Today we are in a confined position and we're going to talk about carpal tunnel as well as wrist pain. The biggest thing I have to say about carpal tunnel and wrist pain is that when you are looking at it from a symptomatic view, it's all about where the pain is located and where the extensors or flexors are located. Yet with carpal tunnel, most of the time it goes up towards the top of the body and that is the problem. In this area, we are referring to shoulder issues, neck issues, and the T-spine as well. If you're looking for a solution to the problem for long-term, go upstream to where the shoulder, neck and thoracic spine are located.

Today, however, we will talk about what is happening inside the wrist itself and the symptomatic view of wrist pain. Someone asked me about this, so I'm giving this tip to you. For wrist pain, I think the most effective treatment method is doing trigger point work. As you guys know, I dislocated my carpals as a teenager playing basketball, so my wrists broke. That is what got me started on this whole journey for recovery. As a massage therapist, every other week I was out and it was horrible so I perfected this technique for myself. That is the key here. This hits home for me in many ways because I could not do the things that I loved, such as helping people.

What I'm going to show you is some easy breaks you can do to get the pain to subside dramatically. However, remember that this is a symptomatic view, not a systematic view. During the symptomatic view, you'll get guaranteed short-term gain. Some of the trigger points can refer to different places but we are only going to be looking at it in specific areas. I'm going to give you a visual of the muscle tissue. So when you're looking at anything that I refer to regarding trigger location work, it is about the general area. It will never refer to that one point, because you're never going to find that one point in the plethora of fibers that you have. You want to think about it in terms of muscle groups that are causing pain in that general area.

So if you have a trigger finger, we will be looking at the muscle group that runs along the forearm. Whatever happens at the top is also happening in the flexors, at the bottom, as well. So the top of your forearm can mirror the part underneath your forearm. You will be trigger-pointing both sides of your forearm, for wrist pain. I'm only going to show you a couple of muscles on one side and you're just going to mirror it to the other side.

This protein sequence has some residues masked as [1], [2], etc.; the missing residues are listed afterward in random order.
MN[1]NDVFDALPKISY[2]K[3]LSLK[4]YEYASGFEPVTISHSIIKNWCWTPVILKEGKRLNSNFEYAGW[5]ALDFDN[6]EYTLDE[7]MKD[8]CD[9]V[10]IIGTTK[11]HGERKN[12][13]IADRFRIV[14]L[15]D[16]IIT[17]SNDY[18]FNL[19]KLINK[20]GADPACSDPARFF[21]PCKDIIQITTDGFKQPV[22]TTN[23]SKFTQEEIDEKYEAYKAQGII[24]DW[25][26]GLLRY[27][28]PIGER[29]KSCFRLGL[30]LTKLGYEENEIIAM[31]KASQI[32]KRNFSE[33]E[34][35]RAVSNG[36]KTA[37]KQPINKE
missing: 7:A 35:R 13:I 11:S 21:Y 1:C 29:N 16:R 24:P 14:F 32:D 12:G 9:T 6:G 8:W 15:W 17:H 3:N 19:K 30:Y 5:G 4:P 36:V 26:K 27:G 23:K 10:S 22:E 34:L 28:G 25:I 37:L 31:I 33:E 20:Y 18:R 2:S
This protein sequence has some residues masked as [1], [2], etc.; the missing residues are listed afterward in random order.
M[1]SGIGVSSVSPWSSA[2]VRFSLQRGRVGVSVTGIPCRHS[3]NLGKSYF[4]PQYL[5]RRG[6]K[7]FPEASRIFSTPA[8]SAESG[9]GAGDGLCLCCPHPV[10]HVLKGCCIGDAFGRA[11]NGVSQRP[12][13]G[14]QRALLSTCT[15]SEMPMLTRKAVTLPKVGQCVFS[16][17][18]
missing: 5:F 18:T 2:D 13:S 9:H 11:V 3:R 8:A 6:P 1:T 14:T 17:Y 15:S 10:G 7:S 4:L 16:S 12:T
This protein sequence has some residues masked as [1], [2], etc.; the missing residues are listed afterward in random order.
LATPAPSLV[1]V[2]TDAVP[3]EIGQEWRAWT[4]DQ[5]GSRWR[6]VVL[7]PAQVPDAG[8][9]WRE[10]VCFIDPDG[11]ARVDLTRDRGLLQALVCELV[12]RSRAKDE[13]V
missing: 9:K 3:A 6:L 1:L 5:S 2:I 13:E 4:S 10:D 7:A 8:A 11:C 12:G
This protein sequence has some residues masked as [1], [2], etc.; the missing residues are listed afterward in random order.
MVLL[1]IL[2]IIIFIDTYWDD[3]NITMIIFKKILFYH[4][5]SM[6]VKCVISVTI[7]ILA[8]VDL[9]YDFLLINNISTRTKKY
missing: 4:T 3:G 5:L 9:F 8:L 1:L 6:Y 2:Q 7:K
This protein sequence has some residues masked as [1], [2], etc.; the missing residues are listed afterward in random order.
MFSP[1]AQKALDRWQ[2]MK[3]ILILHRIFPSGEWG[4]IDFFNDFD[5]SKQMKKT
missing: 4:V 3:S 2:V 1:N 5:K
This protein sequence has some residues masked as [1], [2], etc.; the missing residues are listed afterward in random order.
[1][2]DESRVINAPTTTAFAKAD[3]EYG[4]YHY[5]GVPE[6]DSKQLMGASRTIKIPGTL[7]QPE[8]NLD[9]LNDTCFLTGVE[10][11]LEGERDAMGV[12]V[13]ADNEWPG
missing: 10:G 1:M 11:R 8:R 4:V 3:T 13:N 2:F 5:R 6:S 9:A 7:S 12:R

Within your extensors, you want to realize that the pain in the elbow reflects down to the hand and it's not always right around where the real problem is. It's important to remember your pain is always someplace else. There's always something driving it someplace else.

One area in your extensors is very close to the elbow and you then have to work your way down. Another area is the thinner muscle you feel when you rotate your forearm slightly. This muscle on the outside refers pain exactly in the center. This muscle is always going to be inflamed and irritated. The next area to look at is the outside of the forearm itself. So, from the top view, you're looking at the forearm at three different areas: you're going to be focusing on the middle, the inside, and outside. Once you do that, then your body is going to really start moving.

Please be mindful of what's happening because because you change things at the top, the bottom will also change. In carpal tunnel syndrome, there is a small, inflated hole that holds all the tendons around your wrist. This inflammation now starts to crush the tendon, which causes the entire wrist to get tighter.

So, if you start loosing all these areas, they are going to work harder and therefore hurt more. Remember, you have to balance what you're doing at the bottom, by your wrist, with what is happening at the top, by the shoulder, neck, and T-spine. So that's going to be key here.

I will now show you the techniques you can use to clean it up. The easiest way to clean up the trigger points within your forearm is to use the handball. Many people use other types of balls, but I'm all about listening to your body and staying in that discomfort zone instead of giving it pain. I like using the handball because it allows for communication by pushing back, so allowing you to feel what areas need to be worked on. Put the handball close to your elbow, let your forearm relax, and place the arm against the wall. You want to make sure your handball is in between the wall and your elbow. Now you are going to push your body against your forearm and let it relax. Once you do that, everything now starts to open up. You're going to hold it there while you feel your trigger point, and then relax your forearm. Move your forearm backwards a little as you continue to do this. Then you are going to rotate your forearm upwards, and follow the same procedure. Afterwards, you want to rotate your forearm downwards, and apply the same technique. You will feel some sort of discomfort, but it should not be painful. You can still talk and make a note of the points that are irritated. Now you are going to cross your forearms behind your back and place the handball right on the forearm. You can lean against the wall and apply a similar pressure. This is the easiest way to clean up those trigger points on the forearm.